American Journal of Respiratory and Critical Care Medicine vol:183 issue:8 pages:977-986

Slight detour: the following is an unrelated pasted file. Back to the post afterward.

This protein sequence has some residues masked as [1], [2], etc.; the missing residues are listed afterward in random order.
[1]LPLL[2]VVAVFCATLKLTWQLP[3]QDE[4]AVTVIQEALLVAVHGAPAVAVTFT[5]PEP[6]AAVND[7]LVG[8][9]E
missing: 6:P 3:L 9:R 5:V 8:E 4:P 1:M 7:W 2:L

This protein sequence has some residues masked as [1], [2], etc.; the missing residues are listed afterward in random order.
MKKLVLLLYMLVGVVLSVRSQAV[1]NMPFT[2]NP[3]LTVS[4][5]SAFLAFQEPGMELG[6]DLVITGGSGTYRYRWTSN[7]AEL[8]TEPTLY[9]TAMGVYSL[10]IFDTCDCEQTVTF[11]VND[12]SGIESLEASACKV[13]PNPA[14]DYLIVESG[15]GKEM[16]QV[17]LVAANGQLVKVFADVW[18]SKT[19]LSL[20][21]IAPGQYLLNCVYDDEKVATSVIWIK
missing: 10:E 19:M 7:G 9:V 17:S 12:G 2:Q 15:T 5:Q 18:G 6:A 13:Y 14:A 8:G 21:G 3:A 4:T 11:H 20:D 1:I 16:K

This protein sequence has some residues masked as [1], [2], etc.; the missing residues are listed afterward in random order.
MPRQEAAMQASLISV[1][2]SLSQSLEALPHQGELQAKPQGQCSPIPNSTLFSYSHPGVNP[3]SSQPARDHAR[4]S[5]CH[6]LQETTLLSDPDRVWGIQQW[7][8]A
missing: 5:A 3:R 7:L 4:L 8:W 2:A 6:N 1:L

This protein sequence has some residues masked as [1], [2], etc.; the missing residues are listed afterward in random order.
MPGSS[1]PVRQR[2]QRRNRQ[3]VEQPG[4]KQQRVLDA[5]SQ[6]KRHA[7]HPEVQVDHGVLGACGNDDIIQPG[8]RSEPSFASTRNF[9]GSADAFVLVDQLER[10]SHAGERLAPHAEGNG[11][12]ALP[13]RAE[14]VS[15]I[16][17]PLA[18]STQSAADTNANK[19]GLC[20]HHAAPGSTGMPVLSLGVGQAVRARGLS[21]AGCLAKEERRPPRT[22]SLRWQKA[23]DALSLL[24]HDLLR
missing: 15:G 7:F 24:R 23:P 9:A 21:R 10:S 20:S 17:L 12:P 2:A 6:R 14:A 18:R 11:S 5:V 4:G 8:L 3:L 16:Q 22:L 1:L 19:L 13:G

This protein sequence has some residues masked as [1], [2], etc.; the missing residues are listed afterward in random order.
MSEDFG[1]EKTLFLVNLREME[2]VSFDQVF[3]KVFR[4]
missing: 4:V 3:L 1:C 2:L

During T cell receptor (TCR) activation in a particular cytokine environment, naive CD4 T cells may differentiate into lineages defined by their pattern of cytokine production and transcription factors: T helper 1(Th1), Th2, Th17, Th22, follicular helper T cells (Tfh) and inducible regulatory T cells (Treg). Although Th17 cells have only recently been recognized as a distinct lineage of Th cells, associations between interleukin (IL)-17 and human disease have been known somewhat longer. It would be oversimplification to restrict IL-17 to Th17. Indeed IL-17 is also expressed by other cells including gamma-delta (γδ)T-17, Natural Killer (NK)T-17 and lymphoid tissue induced (LTi)-17. IL-17 was cloned in 1995 as a cytokine expressed by T cells, exerting inflammatory effects on epithelial, endothelial and fibroblast cells. IL-17 is a solid link between innate and adaptive immunity and can exert both beneficial as well as deleterious effects. The discovery of IL-17 T cells has provided exciting new insights into host defense, immunoregulation and autoimmunity. Unquestionably, data from mouse models have contributed enormously to our insight into immunologic mechanisms. However, due to numerous differences between murine and human immunology, data obtained in mice are not simply interchangeable. We will review IL-17 T cells exclusively in the human situation and more specifically their potential role in respiratory diseases. The advances in our understanding of IL-17 regulation offers opportunities to dissect the human IL-17 system and to reflect on the clinical presentation of lung diseases. More importantly, the IL-17 system allows us to speculate on new therapeutic opportunities.